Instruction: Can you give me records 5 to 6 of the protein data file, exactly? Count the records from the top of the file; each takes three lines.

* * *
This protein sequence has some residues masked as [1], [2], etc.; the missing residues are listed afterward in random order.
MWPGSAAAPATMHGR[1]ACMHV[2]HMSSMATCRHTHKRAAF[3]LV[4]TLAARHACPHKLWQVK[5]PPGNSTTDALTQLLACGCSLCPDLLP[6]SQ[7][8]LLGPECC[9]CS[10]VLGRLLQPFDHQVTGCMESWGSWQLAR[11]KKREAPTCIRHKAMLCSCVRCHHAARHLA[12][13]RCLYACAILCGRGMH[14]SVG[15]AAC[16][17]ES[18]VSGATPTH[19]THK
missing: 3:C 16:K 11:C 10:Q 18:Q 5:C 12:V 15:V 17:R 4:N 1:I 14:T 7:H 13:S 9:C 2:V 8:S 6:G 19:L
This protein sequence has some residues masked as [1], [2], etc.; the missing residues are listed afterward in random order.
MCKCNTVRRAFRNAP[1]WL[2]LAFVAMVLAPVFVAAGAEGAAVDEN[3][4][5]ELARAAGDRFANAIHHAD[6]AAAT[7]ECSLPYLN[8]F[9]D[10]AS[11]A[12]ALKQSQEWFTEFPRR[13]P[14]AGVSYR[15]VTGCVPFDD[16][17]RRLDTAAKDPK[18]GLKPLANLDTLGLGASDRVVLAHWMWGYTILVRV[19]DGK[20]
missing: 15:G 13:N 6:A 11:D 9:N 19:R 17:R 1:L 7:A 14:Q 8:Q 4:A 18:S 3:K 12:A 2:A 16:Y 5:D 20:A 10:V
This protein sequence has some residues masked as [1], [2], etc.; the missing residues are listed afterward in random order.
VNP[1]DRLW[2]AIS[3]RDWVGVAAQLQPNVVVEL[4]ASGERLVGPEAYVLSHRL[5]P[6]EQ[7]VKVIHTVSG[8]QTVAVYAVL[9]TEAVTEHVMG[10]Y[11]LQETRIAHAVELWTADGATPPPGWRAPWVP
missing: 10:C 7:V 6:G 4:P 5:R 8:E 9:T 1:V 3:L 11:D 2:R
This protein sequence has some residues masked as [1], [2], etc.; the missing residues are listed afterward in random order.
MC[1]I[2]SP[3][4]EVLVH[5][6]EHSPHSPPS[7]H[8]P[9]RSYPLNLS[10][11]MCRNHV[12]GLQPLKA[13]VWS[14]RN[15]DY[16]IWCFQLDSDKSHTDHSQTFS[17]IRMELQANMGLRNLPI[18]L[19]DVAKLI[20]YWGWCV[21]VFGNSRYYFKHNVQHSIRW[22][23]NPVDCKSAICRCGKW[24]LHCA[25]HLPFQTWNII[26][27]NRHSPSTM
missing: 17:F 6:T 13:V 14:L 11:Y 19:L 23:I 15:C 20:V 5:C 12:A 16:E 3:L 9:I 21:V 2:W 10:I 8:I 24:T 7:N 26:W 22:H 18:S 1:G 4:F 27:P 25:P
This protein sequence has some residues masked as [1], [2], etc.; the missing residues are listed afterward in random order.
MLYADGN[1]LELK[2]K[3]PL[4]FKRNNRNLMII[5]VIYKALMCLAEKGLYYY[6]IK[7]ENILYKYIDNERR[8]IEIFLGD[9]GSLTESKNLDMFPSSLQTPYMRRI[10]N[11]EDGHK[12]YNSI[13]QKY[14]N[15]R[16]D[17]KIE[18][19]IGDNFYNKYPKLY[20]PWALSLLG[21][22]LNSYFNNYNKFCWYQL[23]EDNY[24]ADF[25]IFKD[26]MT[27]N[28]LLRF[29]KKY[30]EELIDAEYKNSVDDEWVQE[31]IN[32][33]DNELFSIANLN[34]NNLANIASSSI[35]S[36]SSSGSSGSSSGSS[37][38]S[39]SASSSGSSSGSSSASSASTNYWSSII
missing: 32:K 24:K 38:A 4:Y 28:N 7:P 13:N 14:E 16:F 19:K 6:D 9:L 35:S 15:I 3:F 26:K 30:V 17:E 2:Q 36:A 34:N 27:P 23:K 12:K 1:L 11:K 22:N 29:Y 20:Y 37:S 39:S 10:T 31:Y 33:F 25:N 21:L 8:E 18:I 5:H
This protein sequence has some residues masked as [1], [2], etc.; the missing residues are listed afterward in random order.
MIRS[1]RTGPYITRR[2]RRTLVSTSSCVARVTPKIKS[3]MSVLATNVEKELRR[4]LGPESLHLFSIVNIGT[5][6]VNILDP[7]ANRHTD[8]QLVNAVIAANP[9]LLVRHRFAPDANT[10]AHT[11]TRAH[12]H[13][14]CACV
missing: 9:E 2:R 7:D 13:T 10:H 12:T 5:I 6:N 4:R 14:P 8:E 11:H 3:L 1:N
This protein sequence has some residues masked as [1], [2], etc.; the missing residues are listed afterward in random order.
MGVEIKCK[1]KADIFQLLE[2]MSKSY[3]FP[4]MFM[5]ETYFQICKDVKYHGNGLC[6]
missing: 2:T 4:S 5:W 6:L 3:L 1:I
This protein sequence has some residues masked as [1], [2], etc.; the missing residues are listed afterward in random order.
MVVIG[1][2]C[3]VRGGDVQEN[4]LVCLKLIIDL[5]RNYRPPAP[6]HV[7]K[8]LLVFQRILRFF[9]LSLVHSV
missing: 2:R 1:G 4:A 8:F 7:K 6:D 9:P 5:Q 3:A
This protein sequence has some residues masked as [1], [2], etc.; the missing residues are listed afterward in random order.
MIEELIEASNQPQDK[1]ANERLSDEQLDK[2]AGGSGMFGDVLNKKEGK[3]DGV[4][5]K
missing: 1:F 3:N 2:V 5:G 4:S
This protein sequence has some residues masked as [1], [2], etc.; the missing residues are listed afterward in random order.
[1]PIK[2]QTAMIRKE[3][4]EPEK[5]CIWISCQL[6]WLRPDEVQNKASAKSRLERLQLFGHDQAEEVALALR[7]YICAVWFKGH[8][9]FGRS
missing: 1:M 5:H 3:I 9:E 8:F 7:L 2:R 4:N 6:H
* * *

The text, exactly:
This protein sequence has some residues masked as [1], [2], etc.; the missing residues are listed afterward in random order.
MLYADGN[1]LELK[2]K[3]PL[4]FKRNNRNLMII[5]VIYKALMCLAEKGLYYY[6]IK[7]ENILYKYIDNERR[8]IEIFLGD[9]GSLTESKNLDMFPSSLQTPYMRRI[10]N[11]EDGHK[12]YNSI[13]QKY[14]N[15]R[16]D[17]KIE[18][19]IGDNFYNKYPKLY[20]PWALSLLG[21][22]LNSYFNNYNKFCWYQL[23]EDNY[24]ADF[25]IFKD[26]MT[27]N[28]LLRF[29]KKY[30]EELIDAEYKNSVDDEWVQE[31]IN[32][33]DNELFSIANLN[34]NNLANIASSSI[35]S[36]SSSGSSGSSSGSS[37][38]S[39]SASSSGSSSGSSSASSASTNYWSSII
missing: 32:K 24:K 38:A 4:Y 28:N 7:P 13:N 14:E 16:F 19:K 6:D 9:L 35:S 15:I 3:F 26:K 30:V 17:E 2:Q 36:A 34:N 27:P 23:K 12:K 1:L 11:K 22:N 29:Y 20:Y 37:S 39:S 10:T 31:Y 33:F 25:N 21:L 8:E 18:I 5:H
This protein sequence has some residues masked as [1], [2], etc.; the missing residues are listed afterward in random order.
MIRS[1]RTGPYITRR[2]RRTLVSTSSCVARVTPKIKS[3]MSVLATNVEKELRR[4]LGPESLHLFSIVNIGT[5][6]VNILDP[7]ANRHTD[8]QLVNAVIAANP[9]LLVRHRFAPDANT[10]AHT[11]TRAH[12]H[13][14]CACV
missing: 9:E 2:R 7:D 13:T 10:H 12:T 5:I 6:N 4:R 14:P 8:E 11:H 3:L 1:N